Skip to content
#Open journalism No news is bad news

Your contributions will help us continue to deliver the stories that are important to you

Support The Journal

Why does the Dublin rail network always seem to fail in RUSH HOUR?

The signalling system has failed three times this month — ALWAYS at the start of the evening rush hour.
Nov 21st 2014, 9:25 PM 25,617 38

IF YOU HAPPEN to take the train home in Dublin, you can’t fail to have noticed a series of ongoing signalling problems in the last few weeks.

It happened two evenings in a row at the start of the month….

And again last night…

Story, lads?…

So what’s going on with the rail network in our capital? And what are the chances of us all getting home on time his evening?

Let’s start with some good news first… Irish Rail seem to have got to the bottom of the problem (and they’re very sorry about the whole thing).

“Yes we did undertake a fix overnight, so we’re confident that everything will be fine this evening,” Irish Rail spokesperson Jane Cregan explains.

The issue relates to the main signalling computer at Irish Rail’s Connolly Station control centre. When it goes down, Cregan explains, all trains have to stop where they are as it’s not safe for them to proceed on to the next section of track.

Everything has to stop moving. It takes around 15 minutes to reboot but obviously there are follow on delays so we understand it causes massive inconvenience for people.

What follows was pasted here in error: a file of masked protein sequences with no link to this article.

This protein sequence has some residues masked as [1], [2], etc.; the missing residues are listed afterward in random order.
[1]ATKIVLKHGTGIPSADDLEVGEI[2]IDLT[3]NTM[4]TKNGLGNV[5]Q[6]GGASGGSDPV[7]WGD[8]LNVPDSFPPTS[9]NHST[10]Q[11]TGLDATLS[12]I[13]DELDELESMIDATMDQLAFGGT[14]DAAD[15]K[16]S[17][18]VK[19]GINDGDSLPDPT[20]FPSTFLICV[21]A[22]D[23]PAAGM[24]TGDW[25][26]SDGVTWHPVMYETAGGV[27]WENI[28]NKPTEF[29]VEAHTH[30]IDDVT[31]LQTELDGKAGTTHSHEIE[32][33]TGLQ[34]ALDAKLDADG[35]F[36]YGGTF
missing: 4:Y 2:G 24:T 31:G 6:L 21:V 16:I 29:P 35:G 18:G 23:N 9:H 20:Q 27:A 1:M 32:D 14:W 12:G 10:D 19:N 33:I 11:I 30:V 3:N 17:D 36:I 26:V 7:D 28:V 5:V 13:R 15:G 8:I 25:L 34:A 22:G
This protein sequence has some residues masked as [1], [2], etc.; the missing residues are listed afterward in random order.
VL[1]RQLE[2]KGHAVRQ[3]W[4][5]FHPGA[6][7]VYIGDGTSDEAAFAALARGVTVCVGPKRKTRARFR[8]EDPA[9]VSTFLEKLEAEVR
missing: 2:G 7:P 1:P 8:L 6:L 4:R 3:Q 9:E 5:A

It’s understood the problems have been caused by a bug in the system — meaning that when it shuts down, it always happens at exactly the same time as before.

Not happy

Mark Gleeson of customer group Rail Users Ireland is glad the problem appears to have been solved — but says the company needs to be more pro-active in its communications with passengers.

“They do post updates on Twitter — but often that’s only when people tweet them first to ask what’s happening,” Gleeson contends.

“Often you won’t see anything on Twitter either, until things are really going sideways.”

#Open journalism No news is bad news Support The Journal

Your contributions will help us continue to deliver the stories that are important to you

Support us now

Management should put more detailed updates on the company’s main website, Gleeson contends.

One point to note is that Twitter, in general terms, has a very low buy in.

“They need to tell us which trains are delayed and for how long — which ones will be terminating early, that sort of thing.

“What really frustrates is the lack of communication.”

Gleeson adds…

The good news is though that they seem to have got the bottom of it by now. People shouldn’t be worried tonight… Hopefully.

Read: Another rail melt-down in Dublin: Passengers left in limbo for the second night in a row

Read: There were major rush hour rail problems in Dublin tonight

 

 

 

 

Send a tip to the author

Daragh Brophy

COMMENTS (38)

    Back to top